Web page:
“Night of My Death,” the first track on the Detachment Kit’s new album, Of This Blood, is the last thing anyone would expect from the abrasive Chicago band. Sounding like something off of a Neutral Milk Hotel or Sufjan Stevens album, the brief introductory song is a blend of trumpet, acoustic guitar and “la-la-la”s — not at all what fans of the Kit are used to. On the contrary, The Detachment Kit’s first album, They Raging, Quiet Army was a bombastic hybrid of Les Savy Fav’s wiseass angularity and The Pixies’ raw intensity. And now, quirky psychedelic folk?
Well, before you go and demand your money back, check out track two, “Skyscrapers.” A dreamy, fingertapped intro gives way to a gigantic, powerful three and a half minutes of distortion and drum fills. If “Sitting Still, Talking About Jets” didn’t already exist, I’d say it’s the band’s first anthem. But most importantly, it’s punk rock the way you like The Detachment Kit to play it, only better.
Though “Night of My Death” is the only obvious curveball on the album, the New York by-way-of Chicago by-way-of Tennessee group does throw in some subtle surprises. First off, the album art is downright silly. Once the cd jacket is folded out, it depicts a large board game in which you have to save the twins (band members Ian and Charlie) from Queen Beaktapus (???). And what’s more, it’s all drawn in colored pencils.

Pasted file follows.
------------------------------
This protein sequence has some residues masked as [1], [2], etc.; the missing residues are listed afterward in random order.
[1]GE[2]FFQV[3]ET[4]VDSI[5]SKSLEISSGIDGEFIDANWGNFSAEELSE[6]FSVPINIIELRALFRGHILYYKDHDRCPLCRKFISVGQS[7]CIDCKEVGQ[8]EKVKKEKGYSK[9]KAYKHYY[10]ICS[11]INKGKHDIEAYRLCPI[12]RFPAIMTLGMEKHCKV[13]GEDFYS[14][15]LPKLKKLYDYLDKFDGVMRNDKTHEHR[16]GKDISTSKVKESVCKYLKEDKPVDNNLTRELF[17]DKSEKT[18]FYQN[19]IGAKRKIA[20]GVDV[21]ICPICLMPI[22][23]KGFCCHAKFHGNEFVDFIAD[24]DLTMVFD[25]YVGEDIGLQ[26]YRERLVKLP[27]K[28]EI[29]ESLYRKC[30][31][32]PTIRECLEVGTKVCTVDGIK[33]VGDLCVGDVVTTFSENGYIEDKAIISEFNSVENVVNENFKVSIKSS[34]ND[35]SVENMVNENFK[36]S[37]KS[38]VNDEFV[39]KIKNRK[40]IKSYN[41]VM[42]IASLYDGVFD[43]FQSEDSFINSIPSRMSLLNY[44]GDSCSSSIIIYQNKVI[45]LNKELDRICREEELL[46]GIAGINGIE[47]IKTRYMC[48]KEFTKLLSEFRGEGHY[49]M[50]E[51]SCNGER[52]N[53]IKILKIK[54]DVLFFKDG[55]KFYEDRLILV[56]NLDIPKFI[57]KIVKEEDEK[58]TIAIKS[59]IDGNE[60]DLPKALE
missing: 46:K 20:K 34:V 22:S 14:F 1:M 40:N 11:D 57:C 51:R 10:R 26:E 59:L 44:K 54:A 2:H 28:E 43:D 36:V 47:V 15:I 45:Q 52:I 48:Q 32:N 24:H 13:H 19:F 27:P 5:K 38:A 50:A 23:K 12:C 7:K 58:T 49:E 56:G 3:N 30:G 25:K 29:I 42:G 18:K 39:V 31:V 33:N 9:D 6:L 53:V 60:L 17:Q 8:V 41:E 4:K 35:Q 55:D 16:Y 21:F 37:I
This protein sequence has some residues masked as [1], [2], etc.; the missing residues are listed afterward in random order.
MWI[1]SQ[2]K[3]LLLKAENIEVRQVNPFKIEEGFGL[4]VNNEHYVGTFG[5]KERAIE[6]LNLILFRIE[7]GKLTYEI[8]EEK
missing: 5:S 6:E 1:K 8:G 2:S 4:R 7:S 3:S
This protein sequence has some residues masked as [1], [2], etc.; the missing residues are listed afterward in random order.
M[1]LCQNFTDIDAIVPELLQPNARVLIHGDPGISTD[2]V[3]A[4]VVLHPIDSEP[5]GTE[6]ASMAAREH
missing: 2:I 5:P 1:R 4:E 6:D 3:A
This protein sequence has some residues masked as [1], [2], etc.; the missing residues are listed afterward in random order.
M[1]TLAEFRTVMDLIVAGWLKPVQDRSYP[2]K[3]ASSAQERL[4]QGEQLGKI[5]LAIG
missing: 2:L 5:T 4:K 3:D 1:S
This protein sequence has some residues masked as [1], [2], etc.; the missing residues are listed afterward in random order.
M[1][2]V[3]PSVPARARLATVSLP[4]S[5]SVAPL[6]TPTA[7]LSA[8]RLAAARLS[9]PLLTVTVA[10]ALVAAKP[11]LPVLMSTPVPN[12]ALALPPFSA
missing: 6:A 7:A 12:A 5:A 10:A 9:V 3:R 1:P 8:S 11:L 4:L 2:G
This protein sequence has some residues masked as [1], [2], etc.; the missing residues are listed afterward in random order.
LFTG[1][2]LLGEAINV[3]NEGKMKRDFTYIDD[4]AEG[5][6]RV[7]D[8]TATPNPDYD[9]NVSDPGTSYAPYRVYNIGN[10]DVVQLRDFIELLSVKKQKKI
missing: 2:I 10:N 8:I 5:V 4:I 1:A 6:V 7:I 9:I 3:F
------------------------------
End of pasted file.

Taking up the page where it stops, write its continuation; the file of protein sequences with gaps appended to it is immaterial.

But you don’t buy records for cover art (do you?). The 14 songs on Of This Blood see-saw between manic rockers, gentle indie pop and the occasional dance tune. When The Detachment Kit rocks, they rock (“Ted the Electric,” “The Race,” “When You Need…”). But when they show their soft side, The Kit can write a damn fine ballad (“Ricochet,” “Spider”). And they still know how to get down (“Music For Strobelights,” the nursery rhyming “Pill Cake”).
The Detachment Kit aren’t exactly all things to all people. They don’t really do hip-hop or country. But they know their strengths and can juxtapose monstrous rock songs with the most emo of indie slow jams, without creating an album that sounds fractured. Their production is a little tighter this time too, which is only the icing on their pill cake.
But don’t freak out about that first song. It’s supposed to be there. And you know what? It’s one of the best 30 second songs you’ll ever hear.
Les Savy Fav – Go Forth
Cursive – The Ugly Organ
Minus the Bear – Highly Refined Pirates
Jeff Terich is the founder and editor of Treble. He's been writing about music for 20 years and has been published at American Songwriter, Bandcamp Daily, Reverb, Spin, Stereogum, uDiscoverMusic, VinylMePlease and some others that he's forgetting right now. He's still not tired of it.